Family of 'kind and loving man' being sought so he can have a proper funeral
The family of a displaced elderly man is being sought by a Witbank woman who helped ensure he was cared for before he died of complications from a brain tumour.
If she fails to track the family down, he will be buried as an anonymous person by the state.
Maureen Scheepers, told TimesLIVE of the two months she had spent with Mushiwe Madala Sithole, where he became part of her close-knit community after she found him unconscious and disorientated, lying on the open field near Vosman, Mpumalanga, in September.
Scheepers and local pastor Nadine van Schalkwyk had just finished their weekly routine of feeding the less privileged in the area on September 22, when they came across Sithole.
“As we were leaving the area, we saw him lying in the field. I went to check on him and initially thought he was dead, but he responded and we took him to the Vosman police station,” said Scheepers. Police said they could not take him in because there was no criminal case to be investigated.
Scheepers, who at the time did not even know Sithole’s name, rushed him to the Witbank Hospital. There, they were turned away too as, without Sithole detailing whether there was anything wrong with him, the hospital said it could not help.
She approached a local family to ask whether they could take him in. Edith Ngwenya, who lives with her five young children, agreed to take him in. “When I went back the next day, he looked like a completely different person. After being given food and water, he was much better and he even remembered me from the previous day. He thanked us for taking care of him,” said Scheepers.
The Ngwenya family agreed to live with the man they came to know as Mr Sithole while Scheepers embarked on a mission to find his family. He appeared to be suffering from dementia or Alzheimer's disease.
During this time, Sithole became part of their family, with Ngwenya’s children celebrating him as the grandfather they did not have.
“He didn’t seem to know why he was in Witbank but he knew that Witbank was on route to Nelspruit. He told us that he was from KwaThema or Duduza in Springs but said he was originally from Bushbuckridge where, back in the day, his family worked on a peanut farm,” said Scheepers.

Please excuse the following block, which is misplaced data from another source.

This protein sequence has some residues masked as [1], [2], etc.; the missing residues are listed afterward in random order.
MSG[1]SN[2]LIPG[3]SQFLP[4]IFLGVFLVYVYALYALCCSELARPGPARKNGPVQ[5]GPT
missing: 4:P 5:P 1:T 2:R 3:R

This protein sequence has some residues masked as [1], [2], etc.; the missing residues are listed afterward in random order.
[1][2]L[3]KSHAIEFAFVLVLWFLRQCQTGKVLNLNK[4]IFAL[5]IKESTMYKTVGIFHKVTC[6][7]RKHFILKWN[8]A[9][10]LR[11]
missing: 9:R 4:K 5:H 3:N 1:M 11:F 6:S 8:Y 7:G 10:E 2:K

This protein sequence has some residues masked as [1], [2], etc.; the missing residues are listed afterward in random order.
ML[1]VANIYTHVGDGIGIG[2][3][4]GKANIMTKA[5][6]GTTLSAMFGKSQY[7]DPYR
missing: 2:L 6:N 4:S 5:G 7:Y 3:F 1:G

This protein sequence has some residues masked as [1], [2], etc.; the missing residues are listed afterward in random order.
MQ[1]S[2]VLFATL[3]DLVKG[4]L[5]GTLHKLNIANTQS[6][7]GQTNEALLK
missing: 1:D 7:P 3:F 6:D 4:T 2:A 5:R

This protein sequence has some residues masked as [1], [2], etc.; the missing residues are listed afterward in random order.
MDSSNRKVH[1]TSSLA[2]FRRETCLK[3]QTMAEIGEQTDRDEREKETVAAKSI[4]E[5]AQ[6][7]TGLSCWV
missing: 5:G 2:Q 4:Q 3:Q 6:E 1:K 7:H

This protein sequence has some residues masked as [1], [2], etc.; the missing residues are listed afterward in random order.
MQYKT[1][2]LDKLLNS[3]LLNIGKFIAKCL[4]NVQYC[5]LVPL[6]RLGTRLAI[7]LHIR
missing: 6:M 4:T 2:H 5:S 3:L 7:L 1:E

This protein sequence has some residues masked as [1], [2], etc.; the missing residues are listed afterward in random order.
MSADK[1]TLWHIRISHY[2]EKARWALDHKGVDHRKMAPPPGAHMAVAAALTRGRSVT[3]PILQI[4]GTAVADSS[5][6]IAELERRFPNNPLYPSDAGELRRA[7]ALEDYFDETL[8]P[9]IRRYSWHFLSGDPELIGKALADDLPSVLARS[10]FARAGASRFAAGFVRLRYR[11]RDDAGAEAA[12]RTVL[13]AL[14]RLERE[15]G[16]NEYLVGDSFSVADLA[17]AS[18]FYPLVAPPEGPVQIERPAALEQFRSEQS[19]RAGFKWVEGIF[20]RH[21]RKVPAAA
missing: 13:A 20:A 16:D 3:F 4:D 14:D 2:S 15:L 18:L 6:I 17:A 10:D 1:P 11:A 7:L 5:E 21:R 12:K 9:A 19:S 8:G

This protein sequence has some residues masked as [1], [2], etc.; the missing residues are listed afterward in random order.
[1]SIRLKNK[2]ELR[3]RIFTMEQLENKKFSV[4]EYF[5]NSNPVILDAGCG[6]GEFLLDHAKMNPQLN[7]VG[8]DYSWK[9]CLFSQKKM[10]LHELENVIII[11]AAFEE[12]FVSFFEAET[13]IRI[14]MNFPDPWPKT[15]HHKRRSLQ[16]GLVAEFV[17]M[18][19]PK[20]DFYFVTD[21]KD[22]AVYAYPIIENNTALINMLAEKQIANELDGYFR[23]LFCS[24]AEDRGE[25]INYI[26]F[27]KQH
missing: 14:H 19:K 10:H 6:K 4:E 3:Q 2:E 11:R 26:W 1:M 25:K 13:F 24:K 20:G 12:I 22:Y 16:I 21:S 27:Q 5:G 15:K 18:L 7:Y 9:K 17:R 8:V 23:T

She tried everything to find his family, turning first to local authorities.
They ran his fingerprints on the database but as he seemingly had no previous arrests, the results came back without a hit. Scheepers turned her focus on home affairs.
“The home affairs in Witbank was very helpful but they informed me they needed to send the prints to Pretoria. They informed me, however, that there has been a backlog,” said Scheepers. This meant it could take a long time before any results were returned.
As the days turned into weeks, and the weeks into months, Sithole grew closer with the local community and the family. He celebrated the birthday of one of the children and even attended the local church.
“Whenever he saw me, he would ask if we were going to church,” said Scheepers.
“He would also give us a few names whenever we spoke to him. He would tell us that his wife is Nomsa Ndobela and that his children were Collen and Sarah Sithole. He was adamant he came from Kwa-Themba or Duduza. He also seemed to know his birthday. He said he was born in 1958 on the 28th of May,” Scheepers said.
“He kept saying that his son visited him all the time and he kept wondering why his son had not come over since he had been there,” Scheepers said.
Early in November, Sithole collapsed while at home with the Ngwenya family. He was rushed to hospital.
“A brain scan was conducted and he was found to have had a massive tumour that was pressing on his brain. They said the tumour was growing. He went in for an operation to relieve the pressure on his brain,” Scheepers said. However, two days later, Sithole died.
“His body is being kept at the mortuary at the Witbank police station. It will be kept there for 30 days and if no-one comes forward by December 9 2020, he will be buried as a John Doe.
“He was such a man of God. Such a kind and loving man and I believe someone is most probably looking for him,” Scheepers said. “I know funerals are important, especially for African people, and I am sure they would like to give him a proper send-off,” she added.
After news of Sithole’s passing, local community members gathered for his memorial service. Scheepers said members of all walks of life attended the service.
One of the Ngwenya children gave an emotional speech.
“I thank God for giving me someone like him. I got a chance to have someone like him in my life ... He was the kindest person. Whenever my brothers and I would fight, he would tell us about stories in the Bible. I miss him so much,” the young boy said, breaking down in tears.
“I thank God for giving him to me and my family,” he added.
Scheepers said the two months they spent with Sithole were priceless and they grew to love him.
She said, looking back, it seemed as though Sithole had not been displaced for long when he was found.
“He was wearing blue overalls and a red shirt. He just seemed highly dehydrated. It’s possible that he may have got on a wrong taxi and then got off on the side of the road near Vosman,” Scheepers said.
She felt compelled to find his family.
“I am sad I couldn’t reunite him with his family while he was still alive but it is my goal to reconnect him with them all the same.”
If you have any details that could help Maureen Scheepers to locate Sithole's family, e-mail our reporter or call her on 082 565 6770.
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